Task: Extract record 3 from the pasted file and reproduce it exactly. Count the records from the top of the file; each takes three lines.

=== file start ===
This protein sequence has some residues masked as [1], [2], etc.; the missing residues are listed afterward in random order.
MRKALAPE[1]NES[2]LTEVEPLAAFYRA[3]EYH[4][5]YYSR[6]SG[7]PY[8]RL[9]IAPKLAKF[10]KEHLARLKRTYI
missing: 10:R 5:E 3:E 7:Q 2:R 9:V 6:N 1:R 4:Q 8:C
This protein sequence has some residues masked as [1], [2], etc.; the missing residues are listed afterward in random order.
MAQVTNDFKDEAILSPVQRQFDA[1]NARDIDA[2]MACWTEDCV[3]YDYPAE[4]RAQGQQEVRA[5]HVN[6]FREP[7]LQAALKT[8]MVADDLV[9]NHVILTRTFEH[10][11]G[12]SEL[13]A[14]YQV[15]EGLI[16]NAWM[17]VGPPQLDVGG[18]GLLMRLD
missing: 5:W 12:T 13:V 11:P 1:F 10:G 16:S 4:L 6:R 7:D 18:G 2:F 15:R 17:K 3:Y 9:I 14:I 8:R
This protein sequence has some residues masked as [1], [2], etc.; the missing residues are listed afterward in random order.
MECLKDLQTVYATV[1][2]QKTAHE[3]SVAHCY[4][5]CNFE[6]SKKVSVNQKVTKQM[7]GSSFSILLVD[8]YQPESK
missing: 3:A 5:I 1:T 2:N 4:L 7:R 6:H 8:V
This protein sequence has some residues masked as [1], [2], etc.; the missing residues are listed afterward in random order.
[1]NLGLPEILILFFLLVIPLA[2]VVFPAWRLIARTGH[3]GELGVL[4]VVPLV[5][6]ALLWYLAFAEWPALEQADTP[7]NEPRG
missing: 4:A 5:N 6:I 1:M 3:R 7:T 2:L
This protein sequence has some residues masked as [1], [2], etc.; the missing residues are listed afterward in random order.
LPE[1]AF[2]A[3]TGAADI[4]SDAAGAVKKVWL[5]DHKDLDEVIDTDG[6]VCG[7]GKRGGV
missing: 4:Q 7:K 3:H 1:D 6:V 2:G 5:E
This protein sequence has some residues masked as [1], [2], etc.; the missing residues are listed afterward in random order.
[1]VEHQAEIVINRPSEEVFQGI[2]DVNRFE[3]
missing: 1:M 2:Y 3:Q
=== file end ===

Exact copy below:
This protein sequence has some residues masked as [1], [2], etc.; the missing residues are listed afterward in random order.
MECLKDLQTVYATV[1][2]QKTAHE[3]SVAHCY[4][5]CNFE[6]SKKVSVNQKVTKQM[7]GSSFSILLVD[8]YQPESK
missing: 3:A 5:I 1:T 2:N 4:L 7:R 6:H 8:V